SM: And we should explain that during those days that for example The Sun, and I’ve got some images from the papers at the time. The Sun had a headline on its front page, ‘The strange Mr Jefferies’. The Daily Mirror had ‘Jo suspect is peeping tom.’ Here’s The Daily Star, ‘Jo landlord is a creep who freaked out school girls.’ The papers had a field day pretty much with your reputation didn’t they?

CJ: And it was precisely for that reason that I felt had no other recourse than to take the legal action which has recently been concluded against eight of the tabloid papers.

SM: Now just before we get onto that, you say that it was some time before you realised, but when did you first have a hint, because I know that you were staying with friends at the time, I understand and you were going to go out, to go into Bristol to get some clothes and some washing things. And your friends said…(interrupted by CJ)

CJ: Indeed it was at that point that the solicitor emphasised in no uncertain terms this would be an extremely bad idea and that if necessary he would come down from London to dissuade me in person, so I suppose it was at that point that I realised just how much of a household name, for all the wrong reasons, I had become.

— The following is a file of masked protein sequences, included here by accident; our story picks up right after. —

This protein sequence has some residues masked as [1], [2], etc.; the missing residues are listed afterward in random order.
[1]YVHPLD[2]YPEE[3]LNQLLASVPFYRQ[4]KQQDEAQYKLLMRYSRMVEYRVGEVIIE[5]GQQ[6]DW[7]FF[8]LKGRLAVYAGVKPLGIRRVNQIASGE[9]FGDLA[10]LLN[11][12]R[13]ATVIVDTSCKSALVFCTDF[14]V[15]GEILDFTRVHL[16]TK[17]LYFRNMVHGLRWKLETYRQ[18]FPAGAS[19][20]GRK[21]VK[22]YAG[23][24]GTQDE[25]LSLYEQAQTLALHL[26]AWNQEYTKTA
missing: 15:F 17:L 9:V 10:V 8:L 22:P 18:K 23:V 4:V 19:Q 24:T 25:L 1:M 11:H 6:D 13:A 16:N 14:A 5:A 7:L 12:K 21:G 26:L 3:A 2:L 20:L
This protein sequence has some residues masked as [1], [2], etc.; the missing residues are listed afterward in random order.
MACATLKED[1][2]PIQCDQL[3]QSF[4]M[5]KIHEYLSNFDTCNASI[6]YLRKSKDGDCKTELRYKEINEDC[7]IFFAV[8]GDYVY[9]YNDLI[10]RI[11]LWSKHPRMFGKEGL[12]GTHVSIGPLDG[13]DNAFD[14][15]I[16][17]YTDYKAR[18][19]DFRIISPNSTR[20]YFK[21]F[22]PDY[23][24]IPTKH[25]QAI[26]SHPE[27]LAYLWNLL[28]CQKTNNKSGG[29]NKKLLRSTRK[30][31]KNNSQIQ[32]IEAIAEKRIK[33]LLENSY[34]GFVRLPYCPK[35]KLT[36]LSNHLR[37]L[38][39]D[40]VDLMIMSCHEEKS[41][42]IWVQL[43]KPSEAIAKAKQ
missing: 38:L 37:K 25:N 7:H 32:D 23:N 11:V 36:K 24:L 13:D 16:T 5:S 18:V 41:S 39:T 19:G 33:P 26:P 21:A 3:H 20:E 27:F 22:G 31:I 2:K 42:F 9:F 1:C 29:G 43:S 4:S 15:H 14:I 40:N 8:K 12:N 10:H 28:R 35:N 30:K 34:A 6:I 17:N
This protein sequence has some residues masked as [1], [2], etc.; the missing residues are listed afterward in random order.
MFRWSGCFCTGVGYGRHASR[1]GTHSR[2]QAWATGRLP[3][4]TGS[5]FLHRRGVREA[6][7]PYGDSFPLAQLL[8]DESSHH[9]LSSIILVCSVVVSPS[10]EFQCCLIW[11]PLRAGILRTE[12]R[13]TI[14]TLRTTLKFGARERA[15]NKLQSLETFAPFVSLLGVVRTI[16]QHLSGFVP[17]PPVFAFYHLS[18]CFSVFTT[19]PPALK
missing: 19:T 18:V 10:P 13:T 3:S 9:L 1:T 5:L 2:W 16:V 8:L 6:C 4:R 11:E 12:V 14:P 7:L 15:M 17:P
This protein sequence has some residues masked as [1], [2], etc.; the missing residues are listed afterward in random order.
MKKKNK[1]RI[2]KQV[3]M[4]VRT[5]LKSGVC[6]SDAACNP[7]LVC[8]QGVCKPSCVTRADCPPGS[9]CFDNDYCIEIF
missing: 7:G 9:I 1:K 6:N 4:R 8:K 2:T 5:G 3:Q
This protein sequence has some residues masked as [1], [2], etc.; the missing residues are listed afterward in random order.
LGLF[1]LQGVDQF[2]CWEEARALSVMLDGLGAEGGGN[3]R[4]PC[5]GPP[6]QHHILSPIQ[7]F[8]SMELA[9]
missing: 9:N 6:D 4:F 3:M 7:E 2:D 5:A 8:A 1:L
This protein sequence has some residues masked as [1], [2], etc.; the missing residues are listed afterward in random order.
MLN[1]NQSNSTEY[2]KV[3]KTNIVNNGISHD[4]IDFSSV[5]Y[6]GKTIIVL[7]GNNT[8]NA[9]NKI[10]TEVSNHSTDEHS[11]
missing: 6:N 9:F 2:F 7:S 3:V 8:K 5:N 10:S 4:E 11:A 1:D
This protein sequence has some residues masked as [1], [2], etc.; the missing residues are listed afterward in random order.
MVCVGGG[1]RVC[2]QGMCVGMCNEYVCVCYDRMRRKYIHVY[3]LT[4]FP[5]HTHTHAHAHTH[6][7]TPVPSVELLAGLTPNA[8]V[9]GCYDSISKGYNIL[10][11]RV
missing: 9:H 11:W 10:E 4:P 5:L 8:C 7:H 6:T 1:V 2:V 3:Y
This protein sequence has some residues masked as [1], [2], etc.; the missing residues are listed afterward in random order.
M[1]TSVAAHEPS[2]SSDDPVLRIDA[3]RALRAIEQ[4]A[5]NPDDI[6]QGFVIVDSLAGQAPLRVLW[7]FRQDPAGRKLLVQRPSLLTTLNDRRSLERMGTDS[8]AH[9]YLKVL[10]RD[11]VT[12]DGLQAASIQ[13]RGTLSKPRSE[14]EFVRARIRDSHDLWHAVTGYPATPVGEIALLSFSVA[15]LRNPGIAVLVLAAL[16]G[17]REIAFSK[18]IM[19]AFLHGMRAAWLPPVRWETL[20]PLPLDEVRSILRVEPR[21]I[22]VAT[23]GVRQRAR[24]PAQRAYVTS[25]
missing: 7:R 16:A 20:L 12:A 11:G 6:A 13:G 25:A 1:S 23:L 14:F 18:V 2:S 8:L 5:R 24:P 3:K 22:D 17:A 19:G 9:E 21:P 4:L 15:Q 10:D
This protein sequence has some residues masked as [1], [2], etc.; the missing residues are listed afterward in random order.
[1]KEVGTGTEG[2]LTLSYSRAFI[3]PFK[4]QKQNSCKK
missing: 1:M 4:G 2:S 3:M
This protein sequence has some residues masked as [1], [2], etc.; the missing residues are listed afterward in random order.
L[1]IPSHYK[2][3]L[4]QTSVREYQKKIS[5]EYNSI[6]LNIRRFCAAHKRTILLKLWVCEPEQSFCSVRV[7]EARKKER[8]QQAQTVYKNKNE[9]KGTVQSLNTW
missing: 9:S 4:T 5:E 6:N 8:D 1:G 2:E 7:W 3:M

SM: You said, you’ve expressed dismay at the government’s plans to change the laws at the moment, the laws on legal aid as they stand.

CJ: Quite.

SM: Do you really think that you couldn’t have brought your case if the laws were not as they currently are, and they were as the government plans to change them.

CJ: I think there is absolutely no question that I wouldn’t have been able to take the action that I did. Because at the moment, one is able to take out a conditional fee agreement and that means that…(SM interrupts)

SM: That’s a ‘no win, no fee’.

CJ: That’s right and that means that the lawyers success fees, which are a percentage of the total legal costs of taking the action will be paid by the other side and one won’t be responsible for those. Now because these cases can be dragged out over a considerable period of time, particularly if they go to court, then legal fees are astronomic and one couldn’t begin to potentially expose one’s self to the risk of having to pay tens if not hundreds of thousands of pounds in advance.

SM: But a case such as yours, was it not so exceptional, indeed you say yourself that it was your lawyer who pointed out that you should be suing the newspapers…(CJ interrupts)